BWW Reviews: Hint: Don't read the program notes before THE DROWNING GIRLS at Cleveland Public Theatre

BWW Reviews: Hint: Don't read the program notes before THE DROWNING GIRLS at Cleveland Public Theatre

Hint: Don't read the program notes before "The Drowning Girls" at Cleveland Public Theatre

Roy Berko

(Member, American Theatre Critics Association & Cleveland Critics Circle)

A person's identity is based on the culture in which s/he was raised. It has been the custom in many Euro-American societies to raise women with the attitude that they are not complete without a man in their lives. Unmarried women have been identified as "old maids," or "spinsters." The implication is that these women are less than their married gender mates. Since many of our attitudes of self are based on the names we are called, the negative titles of those husbandless females perceive themselves negatively. This phenomenon often leads to desperation to get married to whomever offers themselves for matrimony.

"The Drowning Girls," by Melissa Crum, Cleveland Public Theatre's 2013-14 Joan Yellen-Horvitz Director Fellow, with supporting music by Sam Fisher, 2013-14 Kulas Composer Fellow, centers on the lives of three woman who became victims because of their perceived need to marry. In these cases, they each unknowingly married a fiend, with little time to really discover his true self, until it was too late.

Alice Burnham, Beatrice (Bessie) Mundy and Margaret Lofty, the women in the story, all were what the general society of the day would call, "getting on in their years.' Each perceived that they needed to be quickly married, each was convinced by the same man, using a different name for his relationship with each woman, to marry. Each had a tidy sum of money, were talked into buying life insurance policies in their husband's name, and all met an untimely death in the same manner. Each was found dead in a bathtub. Each, it was assumed, died from natural causes.

Crum's script is nicely developed, though it may have been dragged on a big too long by extensive repetition. Crum, who also directed, is creative in the staging. Interesting visual images abound with the use of three bathtubs on a platform, backed up by a clothing line. The use of water for not only each character's demise, but for anointing, creating of illusions and analogies is interestingly woven into the production.

Natalie Green (Alice), Sarah Kunchik (Bessie) and Jaime Bouvier (Margaret) are entirely convincing in their portrayals. The meld together into a cohesive unit. These are each very impressive performances.

Val Kozienko's set design and Ben Gantose's lighting design both help in creating the correct moods. Fisher's music aids in heightening and highlighting the moods.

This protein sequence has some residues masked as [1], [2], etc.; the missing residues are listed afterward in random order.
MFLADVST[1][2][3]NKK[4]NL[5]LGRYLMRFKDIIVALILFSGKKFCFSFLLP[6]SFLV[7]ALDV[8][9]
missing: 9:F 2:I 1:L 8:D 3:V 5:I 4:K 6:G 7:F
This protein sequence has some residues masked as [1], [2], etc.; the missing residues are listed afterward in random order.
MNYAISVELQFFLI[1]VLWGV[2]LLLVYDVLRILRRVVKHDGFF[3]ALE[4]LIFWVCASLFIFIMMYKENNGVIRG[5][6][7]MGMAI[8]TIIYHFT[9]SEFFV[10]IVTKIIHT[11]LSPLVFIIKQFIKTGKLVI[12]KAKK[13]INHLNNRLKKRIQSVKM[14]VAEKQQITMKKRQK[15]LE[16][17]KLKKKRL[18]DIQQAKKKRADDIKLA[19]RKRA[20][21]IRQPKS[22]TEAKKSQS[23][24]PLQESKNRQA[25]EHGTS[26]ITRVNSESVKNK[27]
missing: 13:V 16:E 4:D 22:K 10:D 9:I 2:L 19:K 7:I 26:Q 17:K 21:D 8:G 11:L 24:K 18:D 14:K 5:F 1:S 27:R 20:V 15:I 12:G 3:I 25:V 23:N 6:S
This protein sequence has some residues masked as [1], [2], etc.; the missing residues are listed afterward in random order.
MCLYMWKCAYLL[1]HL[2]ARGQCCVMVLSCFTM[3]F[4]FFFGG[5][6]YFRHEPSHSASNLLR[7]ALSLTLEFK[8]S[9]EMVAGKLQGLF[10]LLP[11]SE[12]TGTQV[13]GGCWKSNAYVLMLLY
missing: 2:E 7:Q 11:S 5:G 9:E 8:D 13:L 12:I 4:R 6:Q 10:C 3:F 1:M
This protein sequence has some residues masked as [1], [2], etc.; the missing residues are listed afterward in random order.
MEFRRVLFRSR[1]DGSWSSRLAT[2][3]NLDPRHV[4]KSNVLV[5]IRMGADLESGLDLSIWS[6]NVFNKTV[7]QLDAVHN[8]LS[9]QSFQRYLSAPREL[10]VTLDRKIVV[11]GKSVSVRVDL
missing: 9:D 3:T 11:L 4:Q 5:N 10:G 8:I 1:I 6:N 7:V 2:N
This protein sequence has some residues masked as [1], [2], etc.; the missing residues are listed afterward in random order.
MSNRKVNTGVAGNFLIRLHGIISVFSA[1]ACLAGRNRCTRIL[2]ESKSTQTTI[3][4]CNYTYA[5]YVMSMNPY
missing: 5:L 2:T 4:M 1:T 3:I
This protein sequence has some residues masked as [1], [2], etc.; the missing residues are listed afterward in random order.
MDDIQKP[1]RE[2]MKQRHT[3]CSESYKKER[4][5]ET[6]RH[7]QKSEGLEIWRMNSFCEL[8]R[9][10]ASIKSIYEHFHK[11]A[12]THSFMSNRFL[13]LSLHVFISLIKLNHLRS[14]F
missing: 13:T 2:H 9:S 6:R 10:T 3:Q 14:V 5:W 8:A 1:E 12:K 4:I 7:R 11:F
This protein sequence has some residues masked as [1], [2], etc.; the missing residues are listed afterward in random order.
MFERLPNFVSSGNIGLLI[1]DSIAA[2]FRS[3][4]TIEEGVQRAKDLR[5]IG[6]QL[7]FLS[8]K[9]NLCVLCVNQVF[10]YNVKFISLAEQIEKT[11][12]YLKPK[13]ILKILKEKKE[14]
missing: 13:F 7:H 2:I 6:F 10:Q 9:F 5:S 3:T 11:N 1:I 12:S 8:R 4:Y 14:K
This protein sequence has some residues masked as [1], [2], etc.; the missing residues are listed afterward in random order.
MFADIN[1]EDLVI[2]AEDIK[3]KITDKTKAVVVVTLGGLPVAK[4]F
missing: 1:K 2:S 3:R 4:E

Normally, I urge theatre-goers to read the program notes before the show. In this case, I would urge to hold off until after the production. Reading the "Note form the Director" and "Following the Story" reveal too much information and almost makes watching the play redundant. It ruins the heightening of emotions and takes the mystery out of the production.

Capsule judgement: "The Drowning Girls" is an intriguing script which gets a fine staging at Cleveland Public Theatre. Be warned: reading the program notes before the play may take some of the excitement out of experiencing the production.

"The Drowning Girl" continues at Cleveland Public Theatre through February 24. For tickets go to: 216-631-2727 or go to

CPT's next show is ANCESTRA, May 22-June 7. It is an intimate biography of a contemporary woman which was inspired by the 1853 National Women's Rights Convention held in Cleveland Performed from March 6 to 22 in Gordon Square Theatre @ 7:30.

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Roy Berko Roy Berko, a life-long Clevelander, holds degrees, through the doctorate from Kent State, University of Michigan and The Pennsylvania State University. Roy was an actor for many years, appearing in more than 16 plays, 8 TV commercials, and 3 films. He has directed more than 30 productions. A member of the American Critics Association, the Dance Critics Association and The Cleveland Critics Circle, he has been an entertainment reviewer for more than twenty years.

For many years he was a regular on Channel 5, ABC-Cleveland's "Morning Exchange" and "Live on 5," serving as the stations communication consultant. He has also appeared on "Good Morning America." Roy served as the Director of Public Relations for the Volunteer Office in the White House during the first Clinton Administration.

He is a professor of communication and psychology who taught at George Washington University, University of Maryland, Notre Dame College of Ohio and Towson University. Roy is the author of 31 books. Several years ago, he was selected by Cleveland Magazine as one of the most interesting people in Cleveland.

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